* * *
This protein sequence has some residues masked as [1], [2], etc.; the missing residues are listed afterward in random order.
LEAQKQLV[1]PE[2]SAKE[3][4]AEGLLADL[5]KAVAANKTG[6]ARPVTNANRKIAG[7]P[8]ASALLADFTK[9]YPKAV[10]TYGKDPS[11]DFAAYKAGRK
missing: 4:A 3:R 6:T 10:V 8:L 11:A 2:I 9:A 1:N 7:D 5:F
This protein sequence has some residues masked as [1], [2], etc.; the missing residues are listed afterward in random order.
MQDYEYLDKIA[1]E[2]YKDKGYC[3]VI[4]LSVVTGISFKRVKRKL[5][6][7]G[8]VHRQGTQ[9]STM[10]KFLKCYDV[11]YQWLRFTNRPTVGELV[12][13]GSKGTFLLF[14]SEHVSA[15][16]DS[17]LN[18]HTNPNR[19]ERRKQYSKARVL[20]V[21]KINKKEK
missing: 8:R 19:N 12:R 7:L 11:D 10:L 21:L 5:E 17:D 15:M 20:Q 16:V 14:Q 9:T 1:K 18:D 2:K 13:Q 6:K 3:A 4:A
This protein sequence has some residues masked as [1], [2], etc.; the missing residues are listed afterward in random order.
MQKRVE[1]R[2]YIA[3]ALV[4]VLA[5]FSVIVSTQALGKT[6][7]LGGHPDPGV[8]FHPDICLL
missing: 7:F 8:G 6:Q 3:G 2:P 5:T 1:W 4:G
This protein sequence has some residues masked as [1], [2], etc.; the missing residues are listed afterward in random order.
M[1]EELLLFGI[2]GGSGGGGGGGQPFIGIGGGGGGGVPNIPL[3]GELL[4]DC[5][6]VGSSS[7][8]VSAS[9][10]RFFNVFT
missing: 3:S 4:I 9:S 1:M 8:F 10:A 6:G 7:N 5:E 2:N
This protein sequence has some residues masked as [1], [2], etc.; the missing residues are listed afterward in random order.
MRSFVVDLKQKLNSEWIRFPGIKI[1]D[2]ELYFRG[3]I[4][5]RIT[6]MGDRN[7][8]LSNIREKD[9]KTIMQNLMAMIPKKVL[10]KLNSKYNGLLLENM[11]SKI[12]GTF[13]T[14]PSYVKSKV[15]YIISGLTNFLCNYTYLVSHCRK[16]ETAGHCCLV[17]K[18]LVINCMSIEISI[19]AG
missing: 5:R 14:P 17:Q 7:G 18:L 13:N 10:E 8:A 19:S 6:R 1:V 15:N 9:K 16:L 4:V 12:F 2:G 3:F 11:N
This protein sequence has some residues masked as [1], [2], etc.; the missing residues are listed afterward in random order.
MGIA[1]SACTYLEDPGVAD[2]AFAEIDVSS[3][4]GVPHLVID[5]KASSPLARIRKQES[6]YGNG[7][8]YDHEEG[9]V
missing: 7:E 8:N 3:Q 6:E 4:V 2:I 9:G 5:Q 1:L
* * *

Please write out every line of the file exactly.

This protein sequence has some residues masked as [1], [2], etc.; the missing residues are listed afterward in random order.
LEAQKQLV[1]PE[2]SAKE[3][4]AEGLLADL[5]KAVAANKTG[6]ARPVTNANRKIAG[7]P[8]ASALLADFTK[9]YPKAV[10]TYGKDPS[11]DFAAYKAGRK
missing: 4:A 3:R 6:T 10:V 8:L 11:A 2:I 9:A 1:N 7:D 5:F
This protein sequence has some residues masked as [1], [2], etc.; the missing residues are listed afterward in random order.
MQDYEYLDKIA[1]E[2]YKDKGYC[3]VI[4]LSVVTGISFKRVKRKL[5][6][7]G[8]VHRQGTQ[9]STM[10]KFLKCYDV[11]YQWLRFTNRPTVGELV[12][13]GSKGTFLLF[14]SEHVSA[15][16]DS[17]LN[18]HTNPNR[19]ERRKQYSKARVL[20]V[21]KINKKEK
missing: 8:R 19:N 12:R 7:L 11:D 10:L 21:L 5:E 17:D 15:M 20:Q 16:V 14:Q 9:T 1:K 18:D 2:K 13:Q 6:K 3:A 4:A
This protein sequence has some residues masked as [1], [2], etc.; the missing residues are listed afterward in random order.
MQKRVE[1]R[2]YIA[3]ALV[4]VLA[5]FSVIVSTQALGKT[6][7]LGGHPDPGV[8]FHPDICLL
missing: 7:F 8:G 6:Q 3:G 2:P 5:T 1:W 4:G
This protein sequence has some residues masked as [1], [2], etc.; the missing residues are listed afterward in random order.
M[1]EELLLFGI[2]GGSGGGGGGGQPFIGIGGGGGGGVPNIPL[3]GELL[4]DC[5][6]VGSSS[7][8]VSAS[9][10]RFFNVFT
missing: 3:S 4:I 9:S 1:M 8:F 10:A 6:G 7:N 5:E 2:N
This protein sequence has some residues masked as [1], [2], etc.; the missing residues are listed afterward in random order.
MRSFVVDLKQKLNSEWIRFPGIKI[1]D[2]ELYFRG[3]I[4][5]RIT[6]MGDRN[7][8]LSNIREKD[9]KTIMQNLMAMIPKKVL[10]KLNSKYNGLLLENM[11]SKI[12]GTF[13]T[14]PSYVKSKV[15]YIISGLTNFLCNYTYLVSHCRK[16]ETAGHCCLV[17]K[18]LVINCMSIEISI[19]AG
missing: 5:R 14:P 17:Q 7:G 18:L 13:N 10:E 8:A 19:S 6:R 1:V 15:N 9:K 16:L 4:V 12:F 2:G 3:F 11:N
This protein sequence has some residues masked as [1], [2], etc.; the missing residues are listed afterward in random order.
MGIA[1]SACTYLEDPGVAD[2]AFAEIDVSS[3][4]GVPHLVID[5]KASSPLARIRKQES[6]YGNG[7][8]YDHEEG[9]V
missing: 7:E 8:N 3:Q 6:E 4:V 2:I 9:G 5:Q 1:L